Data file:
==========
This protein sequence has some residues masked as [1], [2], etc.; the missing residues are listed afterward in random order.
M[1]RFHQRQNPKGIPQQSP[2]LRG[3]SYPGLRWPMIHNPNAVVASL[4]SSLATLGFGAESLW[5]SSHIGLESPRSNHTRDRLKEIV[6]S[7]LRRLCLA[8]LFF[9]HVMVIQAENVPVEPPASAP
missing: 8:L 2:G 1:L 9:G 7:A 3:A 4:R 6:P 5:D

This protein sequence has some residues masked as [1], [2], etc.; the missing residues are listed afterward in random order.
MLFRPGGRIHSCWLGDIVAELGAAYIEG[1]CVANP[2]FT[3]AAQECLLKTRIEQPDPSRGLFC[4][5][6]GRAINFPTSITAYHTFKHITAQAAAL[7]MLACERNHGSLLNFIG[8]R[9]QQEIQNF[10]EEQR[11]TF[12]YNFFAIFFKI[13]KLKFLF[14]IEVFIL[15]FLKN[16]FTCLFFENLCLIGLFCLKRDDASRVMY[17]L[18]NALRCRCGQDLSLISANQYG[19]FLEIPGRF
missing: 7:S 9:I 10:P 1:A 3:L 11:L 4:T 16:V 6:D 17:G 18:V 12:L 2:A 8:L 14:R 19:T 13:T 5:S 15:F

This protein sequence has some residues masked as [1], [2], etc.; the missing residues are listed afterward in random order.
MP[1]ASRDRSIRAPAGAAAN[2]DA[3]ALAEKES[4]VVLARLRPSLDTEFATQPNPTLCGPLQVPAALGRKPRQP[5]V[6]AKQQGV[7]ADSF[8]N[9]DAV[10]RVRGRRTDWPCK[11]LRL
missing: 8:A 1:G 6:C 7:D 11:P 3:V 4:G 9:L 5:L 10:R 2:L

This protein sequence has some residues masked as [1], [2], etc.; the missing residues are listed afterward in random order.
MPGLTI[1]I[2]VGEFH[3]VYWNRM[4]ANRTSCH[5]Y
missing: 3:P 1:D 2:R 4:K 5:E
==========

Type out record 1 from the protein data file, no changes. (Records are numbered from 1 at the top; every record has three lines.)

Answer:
This protein sequence has some residues masked as [1], [2], etc.; the missing residues are listed afterward in random order.
M[1]RFHQRQNPKGIPQQSP[2]LRG[3]SYPGLRWPMIHNPNAVVASL[4]SSLATLGFGAESLW[5]SSHIGLESPRSNHTRDRLKEIV[6]S[7]LRRLCLA[8]LFF[9]HVMVIQAENVPVEPPASAP
missing: 8:L 2:G 1:L 9:G 7:A 3:A 4:R 6:P 5:D